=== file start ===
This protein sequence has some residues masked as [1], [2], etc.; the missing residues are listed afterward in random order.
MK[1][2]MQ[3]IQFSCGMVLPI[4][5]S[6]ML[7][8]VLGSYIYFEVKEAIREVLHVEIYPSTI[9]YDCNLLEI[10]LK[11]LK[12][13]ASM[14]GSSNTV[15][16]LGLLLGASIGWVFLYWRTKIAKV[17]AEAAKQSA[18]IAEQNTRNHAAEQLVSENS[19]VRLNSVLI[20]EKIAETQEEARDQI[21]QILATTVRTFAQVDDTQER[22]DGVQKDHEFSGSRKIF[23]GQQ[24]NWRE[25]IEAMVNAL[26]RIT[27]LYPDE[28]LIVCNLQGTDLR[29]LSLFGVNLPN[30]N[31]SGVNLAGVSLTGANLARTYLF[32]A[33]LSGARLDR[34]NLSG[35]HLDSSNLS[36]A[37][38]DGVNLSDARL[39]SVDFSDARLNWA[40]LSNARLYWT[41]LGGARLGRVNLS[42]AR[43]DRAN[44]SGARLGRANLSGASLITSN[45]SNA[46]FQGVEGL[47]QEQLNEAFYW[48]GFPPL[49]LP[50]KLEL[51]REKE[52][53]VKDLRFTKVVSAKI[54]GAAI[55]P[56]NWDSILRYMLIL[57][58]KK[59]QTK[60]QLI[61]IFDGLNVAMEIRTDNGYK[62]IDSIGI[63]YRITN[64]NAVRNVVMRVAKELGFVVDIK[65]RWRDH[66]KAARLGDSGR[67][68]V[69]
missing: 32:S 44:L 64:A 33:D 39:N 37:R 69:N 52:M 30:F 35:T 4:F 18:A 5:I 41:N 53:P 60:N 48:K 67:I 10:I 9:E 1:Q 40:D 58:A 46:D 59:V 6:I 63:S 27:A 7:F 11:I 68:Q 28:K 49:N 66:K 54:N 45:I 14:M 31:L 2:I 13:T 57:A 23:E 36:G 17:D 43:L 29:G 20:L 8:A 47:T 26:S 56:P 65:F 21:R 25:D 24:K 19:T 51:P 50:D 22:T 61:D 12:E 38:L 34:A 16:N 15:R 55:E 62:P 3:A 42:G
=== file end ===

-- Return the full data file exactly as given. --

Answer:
This protein sequence has some residues masked as [1], [2], etc.; the missing residues are listed afterward in random order.
MK[1][2]MQ[3]IQFSCGMVLPI[4][5]S[6]ML[7][8]VLGSYIYFEVKEAIREVLHVEIYPSTI[9]YDCNLLEI[10]LK[11]LK[12][13]ASM[14]GSSNTV[15][16]LGLLLGASIGWVFLYWRTKIAKV[17]AEAAKQSA[18]IAEQNTRNHAAEQLVSENS[19]VRLNSVLI[20]EKIAETQEEARDQI[21]QILATTVRTFAQVDDTQER[22]DGVQKDHEFSGSRKIF[23]GQQ[24]NWRE[25]IEAMVNAL[26]RIT[27]LYPDE[28]LIVCNLQGTDLR[29]LSLFGVNLPN[30]N[31]SGVNLAGVSLTGANLARTYLF[32]A[33]LSGARLDR[34]NLSG[35]HLDSSNLS[36]A[37][38]DGVNLSDARL[39]SVDFSDARLNWA[40]LSNARLYWT[41]LGGARLGRVNLS[42]AR[43]DRAN[44]SGARLGRANLSGASLITSN[45]SNA[46]FQGVEGL[47]QEQLNEAFYW[48]GFPPL[49]LP[50]KLEL[51]REKE[52][53]VKDLRFTKVVSAKI[54]GAAI[55]P[56]NWDSILRYMLIL[57][58]KK[59]QTK[60]QLI[61]IFDGLNVAMEIRTDNGYK[62]IDSIGI[63]YRITN[64]NAVRNVVMRVAKELGFVVDIK[65]RWRDH[66]KAARLGDSGR[67][68]V[69]
missing: 32:S 44:L 64:A 33:D 39:N 37:R 69:N 52:M 30:F 35:T 4:F 18:A 5:I 41:N 53:P 60:N 48:K 67:I 10:I 9:E 1:Q 40:D 58:A 46:D 59:V 6:I 63:S 27:A 7:F 11:I 68:Q 28:K 49:N 66:K 54:N 45:I 14:M 31:L 2:I 13:T 57:A 23:E 36:G 17:D 43:L 29:G 20:L 8:A 47:T 26:S 56:P 65:F 21:R 25:D 24:K 19:T 51:P 50:D 22:T 61:D 12:E 38:L 34:A 16:N 15:R 55:E 62:P 3:A 42:G